Effective Reentry Programs Can Keep Ex-Prisoners Out of Jail
May 6, 2011
According to a new Pew report, 43 percent of American offenders are returned to state prison within three years of their release. Unless they are offered a good reentry program, prospects are bleak for those returning home, says the Economist.
Over the past 30 years, the emphasis in correction supervision has been on surveillance. As a result, the number of people sent back to prison for parole violations increased seven-fold from 1980 to 2000. In 2009, parole violators accounted for a third of all state prison admissions. A recent report from the Council of State Governments Justice Center, which highlighted programs that were working well, argued that adhering to four principles would greatly help to lower costly recidivism rates:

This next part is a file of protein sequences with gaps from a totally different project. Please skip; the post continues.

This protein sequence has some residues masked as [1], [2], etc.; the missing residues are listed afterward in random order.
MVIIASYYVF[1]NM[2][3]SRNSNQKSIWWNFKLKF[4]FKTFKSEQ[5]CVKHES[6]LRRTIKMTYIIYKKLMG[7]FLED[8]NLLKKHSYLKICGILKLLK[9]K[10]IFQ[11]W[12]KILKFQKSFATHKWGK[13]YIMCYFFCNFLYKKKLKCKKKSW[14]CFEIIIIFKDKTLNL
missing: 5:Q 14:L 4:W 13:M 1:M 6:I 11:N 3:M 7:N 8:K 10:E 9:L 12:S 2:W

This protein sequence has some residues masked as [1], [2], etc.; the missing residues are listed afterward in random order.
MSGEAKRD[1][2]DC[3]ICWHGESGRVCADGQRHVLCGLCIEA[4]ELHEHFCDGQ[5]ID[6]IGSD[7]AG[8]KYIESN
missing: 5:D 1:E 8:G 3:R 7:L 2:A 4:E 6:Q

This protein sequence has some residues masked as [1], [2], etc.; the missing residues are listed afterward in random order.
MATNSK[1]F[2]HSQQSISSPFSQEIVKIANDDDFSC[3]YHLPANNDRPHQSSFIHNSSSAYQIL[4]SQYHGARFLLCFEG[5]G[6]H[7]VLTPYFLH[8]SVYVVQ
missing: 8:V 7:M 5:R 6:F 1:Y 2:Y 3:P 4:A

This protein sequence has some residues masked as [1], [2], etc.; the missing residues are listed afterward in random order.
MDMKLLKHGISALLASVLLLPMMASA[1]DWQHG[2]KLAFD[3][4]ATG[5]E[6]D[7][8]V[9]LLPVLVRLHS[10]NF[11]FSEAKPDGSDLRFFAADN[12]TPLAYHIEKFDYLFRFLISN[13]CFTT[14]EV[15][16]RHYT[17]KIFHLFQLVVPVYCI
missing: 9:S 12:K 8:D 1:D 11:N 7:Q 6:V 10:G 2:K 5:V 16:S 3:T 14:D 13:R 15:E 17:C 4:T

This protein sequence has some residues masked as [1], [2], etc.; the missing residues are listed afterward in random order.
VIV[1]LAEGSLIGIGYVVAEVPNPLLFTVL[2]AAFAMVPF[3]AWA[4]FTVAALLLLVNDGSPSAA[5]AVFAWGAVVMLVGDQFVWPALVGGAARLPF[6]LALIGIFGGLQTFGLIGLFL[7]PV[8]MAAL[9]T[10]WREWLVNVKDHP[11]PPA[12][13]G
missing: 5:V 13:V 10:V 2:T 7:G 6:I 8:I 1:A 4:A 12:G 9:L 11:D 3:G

- First, the focus should be on the people most likely to reoffend, since early intervention is crucial; according to the Bureau of Justice Statistics, 30 percent of all re-arrests occur within the first six months of freedom.
- Second, programs should be based on scientific evidence and measurable outcomes.
- Third, community supervision must improve.
- Fourth, ex-prisoners must get support in their own neighborhoods rather than looking to centrally-based institutions.
Source: "They All Come Home," The Economist, April 20, 2011.
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